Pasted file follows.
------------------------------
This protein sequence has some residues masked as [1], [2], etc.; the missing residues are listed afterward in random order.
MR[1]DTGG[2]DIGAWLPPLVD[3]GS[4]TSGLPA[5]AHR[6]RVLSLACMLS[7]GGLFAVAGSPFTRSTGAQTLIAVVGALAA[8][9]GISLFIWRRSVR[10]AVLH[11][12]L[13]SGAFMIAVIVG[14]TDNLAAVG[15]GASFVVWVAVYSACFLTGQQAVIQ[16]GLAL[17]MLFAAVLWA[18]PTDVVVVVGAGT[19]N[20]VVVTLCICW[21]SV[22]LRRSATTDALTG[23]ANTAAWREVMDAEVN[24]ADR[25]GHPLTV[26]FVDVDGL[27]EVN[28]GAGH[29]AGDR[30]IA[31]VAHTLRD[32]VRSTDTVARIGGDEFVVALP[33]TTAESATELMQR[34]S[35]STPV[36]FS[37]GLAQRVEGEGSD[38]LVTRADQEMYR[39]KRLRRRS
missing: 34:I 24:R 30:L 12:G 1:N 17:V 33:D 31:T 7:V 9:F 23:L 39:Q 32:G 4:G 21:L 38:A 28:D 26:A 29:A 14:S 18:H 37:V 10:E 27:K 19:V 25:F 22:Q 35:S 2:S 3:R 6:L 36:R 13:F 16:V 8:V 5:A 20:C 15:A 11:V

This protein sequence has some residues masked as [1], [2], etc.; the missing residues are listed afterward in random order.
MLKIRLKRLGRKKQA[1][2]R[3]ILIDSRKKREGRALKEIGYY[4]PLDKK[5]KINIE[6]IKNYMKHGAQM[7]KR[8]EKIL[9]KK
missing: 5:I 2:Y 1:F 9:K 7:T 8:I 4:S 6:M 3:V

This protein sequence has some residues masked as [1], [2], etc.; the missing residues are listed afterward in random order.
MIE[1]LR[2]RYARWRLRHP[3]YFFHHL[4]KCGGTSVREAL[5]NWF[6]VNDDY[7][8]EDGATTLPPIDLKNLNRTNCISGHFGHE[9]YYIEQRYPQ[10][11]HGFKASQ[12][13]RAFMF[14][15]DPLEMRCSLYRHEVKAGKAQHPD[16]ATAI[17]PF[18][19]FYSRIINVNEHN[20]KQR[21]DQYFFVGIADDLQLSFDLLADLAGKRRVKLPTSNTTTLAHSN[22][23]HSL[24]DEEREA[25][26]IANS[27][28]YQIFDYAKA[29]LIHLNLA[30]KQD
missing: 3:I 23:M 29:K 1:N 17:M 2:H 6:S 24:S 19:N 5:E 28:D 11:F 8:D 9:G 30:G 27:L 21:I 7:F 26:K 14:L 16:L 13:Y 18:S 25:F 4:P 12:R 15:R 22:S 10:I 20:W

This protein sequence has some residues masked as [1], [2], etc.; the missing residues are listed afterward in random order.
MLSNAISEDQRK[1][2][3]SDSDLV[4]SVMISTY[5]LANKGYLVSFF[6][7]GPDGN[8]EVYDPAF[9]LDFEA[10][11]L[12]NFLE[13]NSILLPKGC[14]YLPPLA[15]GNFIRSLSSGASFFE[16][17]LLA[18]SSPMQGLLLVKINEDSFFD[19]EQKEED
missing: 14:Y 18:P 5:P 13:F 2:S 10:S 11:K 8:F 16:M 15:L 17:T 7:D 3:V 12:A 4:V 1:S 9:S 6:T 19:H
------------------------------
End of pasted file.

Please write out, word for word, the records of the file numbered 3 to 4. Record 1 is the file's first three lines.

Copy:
This protein sequence has some residues masked as [1], [2], etc.; the missing residues are listed afterward in random order.
MIE[1]LR[2]RYARWRLRHP[3]YFFHHL[4]KCGGTSVREAL[5]NWF[6]VNDDY[7][8]EDGATTLPPIDLKNLNRTNCISGHFGHE[9]YYIEQRYPQ[10][11]HGFKASQ[12][13]RAFMF[14][15]DPLEMRCSLYRHEVKAGKAQHPD[16]ATAI[17]PF[18][19]FYSRIINVNEHN[20]KQR[21]DQYFFVGIADDLQLSFDLLADLAGKRRVKLPTSNTTTLAHSN[22][23]HSL[24]DEEREA[25][26]IANS[27][28]YQIFDYAKA[29]LIHLNLA[30]KQD
missing: 3:I 23:M 29:K 1:N 17:M 2:H 6:S 24:S 19:N 5:E 28:D 11:F 8:D 9:G 30:G 27:L 21:I 7:F 26:K 14:L 16:L 13:Y 18:S 25:F 4:P 12:R 15:R 22:S 10:I 20:W

This protein sequence has some residues masked as [1], [2], etc.; the missing residues are listed afterward in random order.
MLSNAISEDQRK[1][2][3]SDSDLV[4]SVMISTY[5]LANKGYLVSFF[6][7]GPDGN[8]EVYDPAF[9]LDFEA[10][11]L[12]NFLE[13]NSILLPKGC[14]YLPPLA[15]GNFIRSLSSGASFFE[16][17]LLA[18]SSPMQGLLLVKINEDSFFD[19]EQKEED
missing: 14:Y 18:P 5:P 13:F 2:S 10:S 11:K 8:F 16:M 15:L 17:T 7:D 3:V 12:A 4:V 1:S 9:S 6:T 19:H